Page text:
You might find yourself overwhelmed when it comes to implementing the results of your content audit. Here are a few questions to help you get started.
What kinds of article titles attract the highest performance?
You can compare results between question vs. statement titles, numbered vs. non-numbered titles, or titles with certain keywords or phrases. You can also test whether the length of the title matters when it comes to performance.
What is the optimal length for content?
You may suspect that longer or shorter pieces tend to perform better. A content audit can confirm this.
What types of content are the most effective?
Listicles, infographics, videos, long-form articles, quizzes, etc., all clearly have their own merits, but one or more formats might be especially effective for your brand. A content audit can tell you which types had the highest performance.
What effects do images and/or artwork have on content performance?
Your editorial team can identify which pieces feature various forms of artwork or images, such as illustrations, images of people, or icons/logos. You can then compare performance across different types of art to determine its effect.
What is the effect of promotion on content performance?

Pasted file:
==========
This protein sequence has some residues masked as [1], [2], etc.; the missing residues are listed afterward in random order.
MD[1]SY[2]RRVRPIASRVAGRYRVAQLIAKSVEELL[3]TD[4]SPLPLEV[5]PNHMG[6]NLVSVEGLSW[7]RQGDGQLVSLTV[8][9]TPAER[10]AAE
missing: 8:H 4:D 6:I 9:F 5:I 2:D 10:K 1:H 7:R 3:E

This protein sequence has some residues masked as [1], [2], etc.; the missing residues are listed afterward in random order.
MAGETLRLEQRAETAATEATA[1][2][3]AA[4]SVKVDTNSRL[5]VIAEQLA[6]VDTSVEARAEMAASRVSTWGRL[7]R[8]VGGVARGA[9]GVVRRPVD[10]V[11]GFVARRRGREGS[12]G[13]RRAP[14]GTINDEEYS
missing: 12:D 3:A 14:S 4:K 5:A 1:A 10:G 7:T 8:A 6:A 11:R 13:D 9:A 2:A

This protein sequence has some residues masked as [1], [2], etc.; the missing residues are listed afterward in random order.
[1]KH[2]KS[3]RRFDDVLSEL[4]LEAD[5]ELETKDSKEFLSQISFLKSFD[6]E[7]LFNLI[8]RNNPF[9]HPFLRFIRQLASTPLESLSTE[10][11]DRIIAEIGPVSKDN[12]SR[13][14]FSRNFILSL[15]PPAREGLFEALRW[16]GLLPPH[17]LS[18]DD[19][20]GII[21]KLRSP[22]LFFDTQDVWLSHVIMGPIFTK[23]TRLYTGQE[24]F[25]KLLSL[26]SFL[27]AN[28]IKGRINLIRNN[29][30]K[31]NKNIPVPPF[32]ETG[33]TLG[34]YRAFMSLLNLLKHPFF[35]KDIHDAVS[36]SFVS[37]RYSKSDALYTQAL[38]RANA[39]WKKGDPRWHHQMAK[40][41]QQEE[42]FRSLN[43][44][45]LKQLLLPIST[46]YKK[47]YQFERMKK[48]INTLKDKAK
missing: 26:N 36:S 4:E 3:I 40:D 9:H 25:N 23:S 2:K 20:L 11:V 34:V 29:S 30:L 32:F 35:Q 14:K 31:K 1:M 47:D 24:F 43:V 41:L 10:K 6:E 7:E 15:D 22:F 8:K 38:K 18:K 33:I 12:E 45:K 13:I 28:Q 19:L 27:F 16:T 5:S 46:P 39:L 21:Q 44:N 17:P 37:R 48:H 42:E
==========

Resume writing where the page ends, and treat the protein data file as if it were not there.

You should take a look at how content promoted through email or on social media performs compared to non-promoted content. This one may seem obvious (promotion helps!) but knowing its exact effect can inform a more strategic, data-driven promotion schedule. You can also examine if promotion tends to have a higher effect depending on the time, day, etc.
How does content placement affect my site?
A content audit can even provide a starting point for changes in user experience and/or site design. If your site has a main navigation with categories, you can see which categories performed best and use that information to test a reorganized navigation structure. Or you might use audit results to inform decisions on which content to place in a right rail or featured content section. Any preliminary UX results discovered through a content audit should be formally tested and confirmed before ultimately redesigning or reorganizing any elements of your site.